OREGON -- The storm system may be on its way out of the Northwest, but it's not done doing damage.
The road leading to Morgan Kottre's house used to be a road, but now it's a cliff.
Kottre has watched the landslide on her family's property for the last six days. What started as a crack, caved into a crater.
Bob Flackus is Kottre's neighbor. Five feet from his front door is now a cliff. A week's worth of nearly non-stop rain in the picturesque part of Tillamook, Oregon, has left Flackus and his wife for 36 years, Dee, literally living near the edge.
Now his retirement home and six others are in danger of being destroyed after nearly 11 inches of rain fell in seven days, opening a hole big enough to fit 11 SUVs.
"Not a sound warning. It just, the land went away," Flackus explained of the landslide.
People are pitching into help -- more than 200 sandbags are holding down a tarp intended to stop the ground from sliding any more.
"I could cry now," said Flackus. "People that I never knew and probably might not see again, came up here to help me save this hill and it just overwhelms me. That's hard."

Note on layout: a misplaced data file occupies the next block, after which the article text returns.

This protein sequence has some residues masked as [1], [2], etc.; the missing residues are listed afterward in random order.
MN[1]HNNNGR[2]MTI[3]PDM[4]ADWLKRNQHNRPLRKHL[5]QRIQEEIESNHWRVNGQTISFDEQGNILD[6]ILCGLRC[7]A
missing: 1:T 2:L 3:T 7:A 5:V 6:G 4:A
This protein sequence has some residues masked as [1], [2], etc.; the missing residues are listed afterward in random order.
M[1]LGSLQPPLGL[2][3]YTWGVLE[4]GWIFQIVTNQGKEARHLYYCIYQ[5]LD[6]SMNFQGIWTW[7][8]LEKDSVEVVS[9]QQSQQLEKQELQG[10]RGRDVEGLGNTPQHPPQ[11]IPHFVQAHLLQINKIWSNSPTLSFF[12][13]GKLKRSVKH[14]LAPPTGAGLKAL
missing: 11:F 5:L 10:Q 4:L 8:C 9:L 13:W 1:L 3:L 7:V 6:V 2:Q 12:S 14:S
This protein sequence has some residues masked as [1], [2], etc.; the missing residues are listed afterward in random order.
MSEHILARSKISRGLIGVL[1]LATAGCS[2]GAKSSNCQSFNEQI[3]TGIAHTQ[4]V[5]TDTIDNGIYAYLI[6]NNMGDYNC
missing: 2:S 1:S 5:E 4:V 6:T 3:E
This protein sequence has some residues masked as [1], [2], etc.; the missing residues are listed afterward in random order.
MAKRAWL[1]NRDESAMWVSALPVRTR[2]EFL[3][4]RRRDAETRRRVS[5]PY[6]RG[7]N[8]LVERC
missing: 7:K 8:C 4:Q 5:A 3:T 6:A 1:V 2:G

Thirty yards down from the Flackus home, the landslide has pushed into a barn owned by the Kottre's family.
Morgan Kottre's relatives live alongside the barn. They are now staying in a horse trailer because the home is in danger of being condemned. Kottre, whose house is safe so far, said sandbags have been their best and only option.
"You've got to do something," she said.
Bob Flackus is willing to try anything, if it means staying in the home he and wife call paradise.
"If it starts to move, I'm not going to be stubborn and stay. I will get the hell out," said Flackus. "But until it starts to move, I'm staying."
The hole in front of Flackus' house is 100 feet long, and 50 feet wide. On Monday, he will find out if his home is condemned. He has found out the insurance company will not pay for the damage.